My understanding is that in FileMaker, scripts called at the same time actually stack, and run in the order called. This is why calling subscripts will let the subscript run before resuming the original script which called it.
The stacking order indicates that there is really no such thing as at the same time. It is possible that different users may simultaneously call scripts, but those are executed on each client machine, and each user has their own stacking order.
Server-side scripts can be scheduled to run simultaneously, but that just means they all have the same beginning time, they still get called in some order and stack.
- 11 bytes ain't a lot. What are you actually trying to do in FileMaker that needs to be speeded up?
Thanks for the reply. Your comments are identical to how I had previously thought the process would work. I will be developing the system for use as a standalone runtime, so only one FM Pro client will be accessing the device at one time, and all the communications will be done down one USB cable running as RS232.
I agree that 11 bytes is not a lot to process, but things are complicated somewhat: most, if not all the processing is done at the bitwise level. Then the data is converted back to hex and finally a checksum byte is calculated and nine bytes are sent back to the device in response. Oh, and this cycle will be repeated about 80 times a second.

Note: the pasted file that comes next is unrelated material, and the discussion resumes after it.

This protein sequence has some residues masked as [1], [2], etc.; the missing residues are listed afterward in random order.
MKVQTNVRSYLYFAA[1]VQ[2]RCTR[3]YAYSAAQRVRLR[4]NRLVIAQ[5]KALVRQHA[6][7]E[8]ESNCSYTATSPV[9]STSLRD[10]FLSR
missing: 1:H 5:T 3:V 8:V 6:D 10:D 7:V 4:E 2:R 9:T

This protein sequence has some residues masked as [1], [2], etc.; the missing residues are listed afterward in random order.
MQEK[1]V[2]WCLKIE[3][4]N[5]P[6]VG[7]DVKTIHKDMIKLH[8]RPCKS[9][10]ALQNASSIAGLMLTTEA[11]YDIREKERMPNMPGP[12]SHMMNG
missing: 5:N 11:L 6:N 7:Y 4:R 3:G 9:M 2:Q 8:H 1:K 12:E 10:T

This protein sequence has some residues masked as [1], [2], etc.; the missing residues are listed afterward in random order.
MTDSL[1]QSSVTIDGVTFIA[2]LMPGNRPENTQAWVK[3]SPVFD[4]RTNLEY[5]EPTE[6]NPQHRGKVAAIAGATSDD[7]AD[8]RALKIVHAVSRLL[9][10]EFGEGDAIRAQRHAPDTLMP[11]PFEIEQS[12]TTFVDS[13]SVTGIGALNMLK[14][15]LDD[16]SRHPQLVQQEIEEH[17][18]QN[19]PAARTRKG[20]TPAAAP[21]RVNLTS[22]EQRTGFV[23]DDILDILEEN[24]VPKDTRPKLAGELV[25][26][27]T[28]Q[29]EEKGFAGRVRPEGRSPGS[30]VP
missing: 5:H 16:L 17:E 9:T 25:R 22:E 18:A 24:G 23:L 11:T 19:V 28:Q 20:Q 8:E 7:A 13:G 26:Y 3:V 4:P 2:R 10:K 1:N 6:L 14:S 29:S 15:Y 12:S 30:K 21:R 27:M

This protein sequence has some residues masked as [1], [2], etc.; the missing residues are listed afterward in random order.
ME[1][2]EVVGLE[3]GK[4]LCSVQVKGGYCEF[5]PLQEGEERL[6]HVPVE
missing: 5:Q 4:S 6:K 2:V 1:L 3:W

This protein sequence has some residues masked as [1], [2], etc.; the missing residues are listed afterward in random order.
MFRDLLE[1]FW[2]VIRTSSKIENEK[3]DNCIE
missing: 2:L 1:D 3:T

I've managed to prototype the app in FileMaker but it's clear that all the conversion from hex to bits and back again is slowing things down. I've looked at using Real Basic because it provides native bytewise and bitwise methods, but I'll have to learn Real Basic from scratch again (it's changed hugely since I last looked at it more than 10 years ago.)
Just wondering: What role has FileMaker in the whole setup? Does it need to do data processing, or just store the data?
You could let the communication software collect the data and then import the data into FileMaker in batches.
As an alternative to RealBasic, have also a look at the Processing language (www.processing.org and http://www.processing.org/reference/ , see bitwise operators there), which includes a Serial library (http://www.processing.org/reference/libraries/serial/index.html) for communication over RS-232. Processing is based on Java. Using the Processing Developing Environment, one can create either an executable, or even a .jar file which in principle could be loaded by the ScriptMaster plugin.